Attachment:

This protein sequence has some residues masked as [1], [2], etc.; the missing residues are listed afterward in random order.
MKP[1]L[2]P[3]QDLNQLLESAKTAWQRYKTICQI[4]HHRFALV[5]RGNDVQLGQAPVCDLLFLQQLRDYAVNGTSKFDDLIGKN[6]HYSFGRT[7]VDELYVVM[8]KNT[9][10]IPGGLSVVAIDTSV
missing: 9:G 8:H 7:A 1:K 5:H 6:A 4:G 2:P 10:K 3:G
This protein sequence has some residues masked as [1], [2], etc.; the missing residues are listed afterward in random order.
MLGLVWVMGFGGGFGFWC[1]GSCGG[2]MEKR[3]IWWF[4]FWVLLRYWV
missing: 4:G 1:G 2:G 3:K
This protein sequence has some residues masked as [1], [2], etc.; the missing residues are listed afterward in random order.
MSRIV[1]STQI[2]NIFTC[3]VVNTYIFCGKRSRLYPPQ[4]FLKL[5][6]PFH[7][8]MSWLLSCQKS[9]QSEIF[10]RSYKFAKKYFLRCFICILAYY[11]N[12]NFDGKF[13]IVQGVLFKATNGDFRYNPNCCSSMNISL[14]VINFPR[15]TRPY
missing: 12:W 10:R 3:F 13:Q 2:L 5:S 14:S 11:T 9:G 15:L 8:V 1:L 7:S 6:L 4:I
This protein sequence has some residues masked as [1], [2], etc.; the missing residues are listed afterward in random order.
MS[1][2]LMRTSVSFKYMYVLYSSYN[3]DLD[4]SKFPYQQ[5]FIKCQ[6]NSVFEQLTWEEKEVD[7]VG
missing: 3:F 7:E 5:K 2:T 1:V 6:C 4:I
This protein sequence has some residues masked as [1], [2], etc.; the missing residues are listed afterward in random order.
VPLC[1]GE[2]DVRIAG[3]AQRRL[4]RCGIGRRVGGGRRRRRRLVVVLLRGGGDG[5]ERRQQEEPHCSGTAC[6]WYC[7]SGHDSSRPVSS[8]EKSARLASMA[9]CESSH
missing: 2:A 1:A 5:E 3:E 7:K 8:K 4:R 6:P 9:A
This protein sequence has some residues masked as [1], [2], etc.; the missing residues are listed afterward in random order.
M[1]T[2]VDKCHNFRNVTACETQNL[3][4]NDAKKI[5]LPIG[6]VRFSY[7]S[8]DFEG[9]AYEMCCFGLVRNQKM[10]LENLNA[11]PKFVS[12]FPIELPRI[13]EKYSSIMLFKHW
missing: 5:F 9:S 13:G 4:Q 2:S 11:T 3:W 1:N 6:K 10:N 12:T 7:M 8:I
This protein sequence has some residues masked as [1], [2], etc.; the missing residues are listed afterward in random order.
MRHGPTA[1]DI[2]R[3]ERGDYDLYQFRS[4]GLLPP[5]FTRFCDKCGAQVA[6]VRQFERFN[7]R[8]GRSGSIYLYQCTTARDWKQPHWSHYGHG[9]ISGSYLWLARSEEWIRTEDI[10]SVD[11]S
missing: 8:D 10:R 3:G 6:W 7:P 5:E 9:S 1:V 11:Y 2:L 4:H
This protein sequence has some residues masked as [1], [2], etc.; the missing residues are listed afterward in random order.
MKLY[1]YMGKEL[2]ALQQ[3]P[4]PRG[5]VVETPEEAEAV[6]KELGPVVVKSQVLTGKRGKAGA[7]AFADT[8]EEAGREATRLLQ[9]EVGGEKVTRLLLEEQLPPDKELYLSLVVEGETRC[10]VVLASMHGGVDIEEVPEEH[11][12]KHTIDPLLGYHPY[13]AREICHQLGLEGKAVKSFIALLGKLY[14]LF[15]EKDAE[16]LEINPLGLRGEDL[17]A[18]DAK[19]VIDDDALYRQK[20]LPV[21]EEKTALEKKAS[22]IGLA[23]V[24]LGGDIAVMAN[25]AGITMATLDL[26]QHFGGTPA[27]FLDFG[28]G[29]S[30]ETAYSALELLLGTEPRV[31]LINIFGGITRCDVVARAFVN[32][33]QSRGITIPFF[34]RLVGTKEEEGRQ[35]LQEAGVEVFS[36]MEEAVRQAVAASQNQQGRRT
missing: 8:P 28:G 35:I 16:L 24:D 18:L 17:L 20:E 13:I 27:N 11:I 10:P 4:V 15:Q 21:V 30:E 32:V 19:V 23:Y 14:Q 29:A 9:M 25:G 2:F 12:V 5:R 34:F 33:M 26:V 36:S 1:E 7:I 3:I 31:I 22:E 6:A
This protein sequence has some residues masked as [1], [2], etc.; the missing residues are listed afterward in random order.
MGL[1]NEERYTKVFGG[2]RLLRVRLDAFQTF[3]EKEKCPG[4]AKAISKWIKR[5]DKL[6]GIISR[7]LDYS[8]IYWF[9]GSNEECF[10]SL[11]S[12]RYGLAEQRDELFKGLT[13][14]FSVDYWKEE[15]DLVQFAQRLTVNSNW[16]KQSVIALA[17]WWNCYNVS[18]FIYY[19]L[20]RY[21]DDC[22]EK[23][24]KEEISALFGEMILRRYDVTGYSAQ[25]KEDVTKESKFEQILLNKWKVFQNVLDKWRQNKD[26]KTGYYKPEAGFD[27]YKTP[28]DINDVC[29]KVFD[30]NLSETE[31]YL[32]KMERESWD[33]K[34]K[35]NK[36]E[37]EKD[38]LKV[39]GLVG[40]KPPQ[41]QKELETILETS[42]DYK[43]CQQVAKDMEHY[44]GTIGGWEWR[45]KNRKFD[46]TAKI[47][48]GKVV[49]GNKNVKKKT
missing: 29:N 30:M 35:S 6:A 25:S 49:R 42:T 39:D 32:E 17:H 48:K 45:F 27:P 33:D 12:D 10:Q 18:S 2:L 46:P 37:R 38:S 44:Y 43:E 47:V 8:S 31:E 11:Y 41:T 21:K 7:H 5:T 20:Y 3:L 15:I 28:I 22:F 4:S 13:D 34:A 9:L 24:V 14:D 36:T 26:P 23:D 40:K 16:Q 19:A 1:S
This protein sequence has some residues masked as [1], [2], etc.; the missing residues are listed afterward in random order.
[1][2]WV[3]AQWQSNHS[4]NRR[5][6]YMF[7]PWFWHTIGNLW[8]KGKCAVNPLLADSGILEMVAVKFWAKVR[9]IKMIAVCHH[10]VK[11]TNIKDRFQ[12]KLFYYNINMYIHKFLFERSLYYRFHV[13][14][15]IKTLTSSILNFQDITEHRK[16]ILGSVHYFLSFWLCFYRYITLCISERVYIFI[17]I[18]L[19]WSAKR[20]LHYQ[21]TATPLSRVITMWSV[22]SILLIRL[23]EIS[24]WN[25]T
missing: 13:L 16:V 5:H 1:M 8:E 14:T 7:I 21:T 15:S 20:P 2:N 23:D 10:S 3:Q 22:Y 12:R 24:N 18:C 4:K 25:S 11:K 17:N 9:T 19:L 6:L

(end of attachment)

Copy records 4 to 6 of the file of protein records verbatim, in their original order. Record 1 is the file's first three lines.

This protein sequence has some residues masked as [1], [2], etc.; the missing residues are listed afterward in random order.
MS[1][2]LMRTSVSFKYMYVLYSSYN[3]DLD[4]SKFPYQQ[5]FIKCQ[6]NSVFEQLTWEEKEVD[7]VG
missing: 3:F 7:E 5:K 2:T 1:V 6:C 4:I
This protein sequence has some residues masked as [1], [2], etc.; the missing residues are listed afterward in random order.
VPLC[1]GE[2]DVRIAG[3]AQRRL[4]RCGIGRRVGGGRRRRRRLVVVLLRGGGDG[5]ERRQQEEPHCSGTAC[6]WYC[7]SGHDSSRPVSS[8]EKSARLASMA[9]CESSH
missing: 2:A 1:A 5:E 3:E 7:K 8:K 4:R 6:P 9:A
This protein sequence has some residues masked as [1], [2], etc.; the missing residues are listed afterward in random order.
M[1]T[2]VDKCHNFRNVTACETQNL[3][4]NDAKKI[5]LPIG[6]VRFSY[7]S[8]DFEG[9]AYEMCCFGLVRNQKM[10]LENLNA[11]PKFVS[12]FPIELPRI[13]EKYSSIMLFKHW
missing: 5:F 9:S 13:G 4:Q 2:S 11:T 3:W 1:N 6:K 10:N 12:T 7:M 8:I